Because our lives are filled with all kinds of opportunities, obligations, and deadlines, we have to incur what economists call “opportunity costs” daily.

Whatever tasks you do, meetings you attend and free-time activities you spend with others, you are choosing not to do other things. Saying yes, being too passive, can lead to frustration because our goals are left unaccomplished.

Business author, marketer, and former dot-com business executive Seth Godin said, “If you talk to just about anyone doing a lot of output, they are good at saying no.”

8. MITs First

Your most important tasks (MITs) come first and you need to be consistent about doing them first every time, it’s a huge productivity booster. Pareto’s 80/20 rule:

  • 20% of your tasks produce 80% of your results.

How it Works

Laziness and its close relative, procrastination, sometimes visit us because we feel overwhelmed and can’t face our tasks. It simplifies things to focus on the urgent tasks before the long-term tasks.

For homework, work on that quiz you have to turn in tomorrow before you spend an hour researching for an end-of-term paper.

9. Organize Your Space

US News and World Report shows:

  • Average Americans spend one year of their lives looking for things — misplaced items.

Go through your inbox and delete what you don’t need. Get some new filing boxes and folders and organize the piled-up papers. Save your sanity so you can focus on what matters!

10. Time-Saving Technology

You already have to spend half of your waking hours on smartphones and computers. Make every moment count with software and apps, apps like scheduling software AnyTime Organizer Deluxe. Simply sending an email containing your daily schedules to yourself like Cal Newport is another efficient way to cut the time corner.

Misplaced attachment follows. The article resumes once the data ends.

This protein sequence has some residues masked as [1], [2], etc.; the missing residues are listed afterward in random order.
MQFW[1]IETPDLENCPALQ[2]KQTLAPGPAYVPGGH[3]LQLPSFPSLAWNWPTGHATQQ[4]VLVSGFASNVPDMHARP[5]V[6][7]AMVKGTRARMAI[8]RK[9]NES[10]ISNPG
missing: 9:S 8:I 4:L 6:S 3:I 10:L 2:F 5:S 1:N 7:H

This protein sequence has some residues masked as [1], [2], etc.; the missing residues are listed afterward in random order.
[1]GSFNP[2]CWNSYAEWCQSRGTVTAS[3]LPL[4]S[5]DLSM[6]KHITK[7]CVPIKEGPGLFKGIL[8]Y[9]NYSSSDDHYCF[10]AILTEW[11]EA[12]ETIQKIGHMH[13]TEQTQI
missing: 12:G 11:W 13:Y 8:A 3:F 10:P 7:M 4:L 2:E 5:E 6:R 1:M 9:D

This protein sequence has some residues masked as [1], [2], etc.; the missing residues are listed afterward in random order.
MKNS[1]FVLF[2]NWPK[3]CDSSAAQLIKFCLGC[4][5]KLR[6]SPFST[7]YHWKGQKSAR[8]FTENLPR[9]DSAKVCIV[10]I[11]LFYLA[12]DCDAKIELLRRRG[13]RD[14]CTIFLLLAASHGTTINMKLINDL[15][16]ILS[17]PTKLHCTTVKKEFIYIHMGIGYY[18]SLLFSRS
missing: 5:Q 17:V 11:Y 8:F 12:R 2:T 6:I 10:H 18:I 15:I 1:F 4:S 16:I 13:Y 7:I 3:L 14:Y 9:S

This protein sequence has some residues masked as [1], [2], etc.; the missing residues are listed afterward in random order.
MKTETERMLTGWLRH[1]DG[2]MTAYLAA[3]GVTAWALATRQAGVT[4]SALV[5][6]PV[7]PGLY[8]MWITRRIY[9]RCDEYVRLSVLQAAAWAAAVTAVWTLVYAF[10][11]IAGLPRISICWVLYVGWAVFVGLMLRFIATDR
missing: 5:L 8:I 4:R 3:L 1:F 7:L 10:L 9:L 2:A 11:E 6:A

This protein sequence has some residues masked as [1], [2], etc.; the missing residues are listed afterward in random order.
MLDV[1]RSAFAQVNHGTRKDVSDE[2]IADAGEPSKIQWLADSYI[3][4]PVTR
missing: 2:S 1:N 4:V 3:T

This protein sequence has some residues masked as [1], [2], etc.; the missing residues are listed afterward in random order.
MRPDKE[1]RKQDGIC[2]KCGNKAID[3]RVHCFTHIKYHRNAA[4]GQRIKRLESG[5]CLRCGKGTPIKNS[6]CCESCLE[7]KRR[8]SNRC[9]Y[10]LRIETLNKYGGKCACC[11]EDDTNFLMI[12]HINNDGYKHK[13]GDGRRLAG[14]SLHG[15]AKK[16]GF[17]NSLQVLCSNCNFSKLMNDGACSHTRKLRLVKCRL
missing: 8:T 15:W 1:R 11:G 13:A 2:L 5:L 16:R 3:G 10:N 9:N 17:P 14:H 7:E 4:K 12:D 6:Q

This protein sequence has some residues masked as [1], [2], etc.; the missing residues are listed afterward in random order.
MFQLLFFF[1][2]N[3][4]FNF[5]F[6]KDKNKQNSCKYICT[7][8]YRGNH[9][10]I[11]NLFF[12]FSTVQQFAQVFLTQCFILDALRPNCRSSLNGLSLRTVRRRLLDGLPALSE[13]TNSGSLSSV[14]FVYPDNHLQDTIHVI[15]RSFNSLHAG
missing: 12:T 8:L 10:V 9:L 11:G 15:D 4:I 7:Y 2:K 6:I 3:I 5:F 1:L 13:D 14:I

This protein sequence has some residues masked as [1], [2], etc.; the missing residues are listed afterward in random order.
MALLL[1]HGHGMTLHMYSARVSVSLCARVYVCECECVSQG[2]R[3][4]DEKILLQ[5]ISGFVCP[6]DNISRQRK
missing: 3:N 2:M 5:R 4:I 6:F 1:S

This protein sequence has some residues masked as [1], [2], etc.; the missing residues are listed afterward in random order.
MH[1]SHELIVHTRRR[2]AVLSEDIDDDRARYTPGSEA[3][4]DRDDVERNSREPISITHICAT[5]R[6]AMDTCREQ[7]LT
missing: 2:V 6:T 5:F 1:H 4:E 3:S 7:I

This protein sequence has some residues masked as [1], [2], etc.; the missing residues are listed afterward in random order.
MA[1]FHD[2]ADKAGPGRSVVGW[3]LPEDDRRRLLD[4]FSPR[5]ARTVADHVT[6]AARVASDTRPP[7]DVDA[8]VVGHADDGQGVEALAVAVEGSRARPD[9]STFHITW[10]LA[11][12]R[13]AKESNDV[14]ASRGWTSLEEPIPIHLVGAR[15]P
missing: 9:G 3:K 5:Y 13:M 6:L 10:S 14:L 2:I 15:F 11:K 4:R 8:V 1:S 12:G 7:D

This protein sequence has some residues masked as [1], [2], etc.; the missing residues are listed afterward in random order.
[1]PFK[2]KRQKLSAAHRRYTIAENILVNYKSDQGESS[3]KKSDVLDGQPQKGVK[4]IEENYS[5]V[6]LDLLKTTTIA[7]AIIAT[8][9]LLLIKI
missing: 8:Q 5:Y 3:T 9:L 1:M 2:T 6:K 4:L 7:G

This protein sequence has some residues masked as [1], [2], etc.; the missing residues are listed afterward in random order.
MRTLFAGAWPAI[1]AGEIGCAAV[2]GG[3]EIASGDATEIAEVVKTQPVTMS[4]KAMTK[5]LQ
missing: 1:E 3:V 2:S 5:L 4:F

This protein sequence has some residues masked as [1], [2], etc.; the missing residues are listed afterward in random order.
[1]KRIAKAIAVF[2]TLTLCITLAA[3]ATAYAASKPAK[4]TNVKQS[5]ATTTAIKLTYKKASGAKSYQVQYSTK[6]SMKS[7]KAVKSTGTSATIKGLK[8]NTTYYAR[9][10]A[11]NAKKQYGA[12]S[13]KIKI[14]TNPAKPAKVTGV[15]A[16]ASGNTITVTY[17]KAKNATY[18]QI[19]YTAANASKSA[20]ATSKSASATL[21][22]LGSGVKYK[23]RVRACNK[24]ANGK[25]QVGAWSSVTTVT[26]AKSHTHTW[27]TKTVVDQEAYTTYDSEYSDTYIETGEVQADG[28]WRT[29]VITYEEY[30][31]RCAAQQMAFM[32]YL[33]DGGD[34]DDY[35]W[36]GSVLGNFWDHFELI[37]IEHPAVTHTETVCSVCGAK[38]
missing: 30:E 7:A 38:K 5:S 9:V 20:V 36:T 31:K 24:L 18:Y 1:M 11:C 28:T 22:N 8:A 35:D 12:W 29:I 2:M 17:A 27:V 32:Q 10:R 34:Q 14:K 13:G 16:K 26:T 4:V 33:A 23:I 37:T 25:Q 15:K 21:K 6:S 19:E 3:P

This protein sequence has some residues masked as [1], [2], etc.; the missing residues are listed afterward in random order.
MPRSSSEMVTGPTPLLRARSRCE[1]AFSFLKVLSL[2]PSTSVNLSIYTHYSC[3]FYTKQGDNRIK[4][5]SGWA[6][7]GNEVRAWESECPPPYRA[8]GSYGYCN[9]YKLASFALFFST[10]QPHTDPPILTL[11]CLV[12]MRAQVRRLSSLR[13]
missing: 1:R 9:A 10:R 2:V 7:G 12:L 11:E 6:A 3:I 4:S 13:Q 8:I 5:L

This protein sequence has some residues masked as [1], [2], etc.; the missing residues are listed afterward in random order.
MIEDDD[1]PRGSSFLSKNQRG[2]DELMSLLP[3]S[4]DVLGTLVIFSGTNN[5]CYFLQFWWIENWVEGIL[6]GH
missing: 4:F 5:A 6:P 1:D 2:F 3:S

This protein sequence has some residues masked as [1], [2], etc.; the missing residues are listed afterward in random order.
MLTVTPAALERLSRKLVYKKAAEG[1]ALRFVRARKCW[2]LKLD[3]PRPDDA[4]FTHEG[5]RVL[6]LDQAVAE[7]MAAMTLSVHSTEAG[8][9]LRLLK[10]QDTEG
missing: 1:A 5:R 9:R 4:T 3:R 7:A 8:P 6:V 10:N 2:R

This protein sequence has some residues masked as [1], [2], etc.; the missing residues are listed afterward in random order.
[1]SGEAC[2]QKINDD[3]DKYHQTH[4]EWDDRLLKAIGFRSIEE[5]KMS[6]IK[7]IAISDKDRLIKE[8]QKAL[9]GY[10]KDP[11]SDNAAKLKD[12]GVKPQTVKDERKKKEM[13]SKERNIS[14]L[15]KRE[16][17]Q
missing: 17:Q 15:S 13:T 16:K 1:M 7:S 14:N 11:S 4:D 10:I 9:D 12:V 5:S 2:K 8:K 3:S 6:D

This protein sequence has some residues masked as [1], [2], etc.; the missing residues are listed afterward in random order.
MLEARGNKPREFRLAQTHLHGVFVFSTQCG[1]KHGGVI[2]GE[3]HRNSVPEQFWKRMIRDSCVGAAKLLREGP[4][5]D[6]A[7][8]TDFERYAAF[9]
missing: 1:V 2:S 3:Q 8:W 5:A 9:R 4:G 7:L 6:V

Lazy traps are everywhere when we use the internet. Super-productive business executive Seth Godin said, “I’m not sure if that’s (being on Twitter/Facebook) a waste, all I’m saying is that I can’t do it very well and also do the other things that I want to do.”

Designed to temporarily rid you of all online distractions, software that can block any website that causes you to waste time or be unproductive can keep you focused on your tasks.

Conclusion

Enjoy your sense of accomplishment as laziness disappears from your routine, but try to have fun.

The problem with goals is that when they’re accomplished, new goals take their place, goals come and go. Try, as much as you can, to enjoy the hard working journey toward them.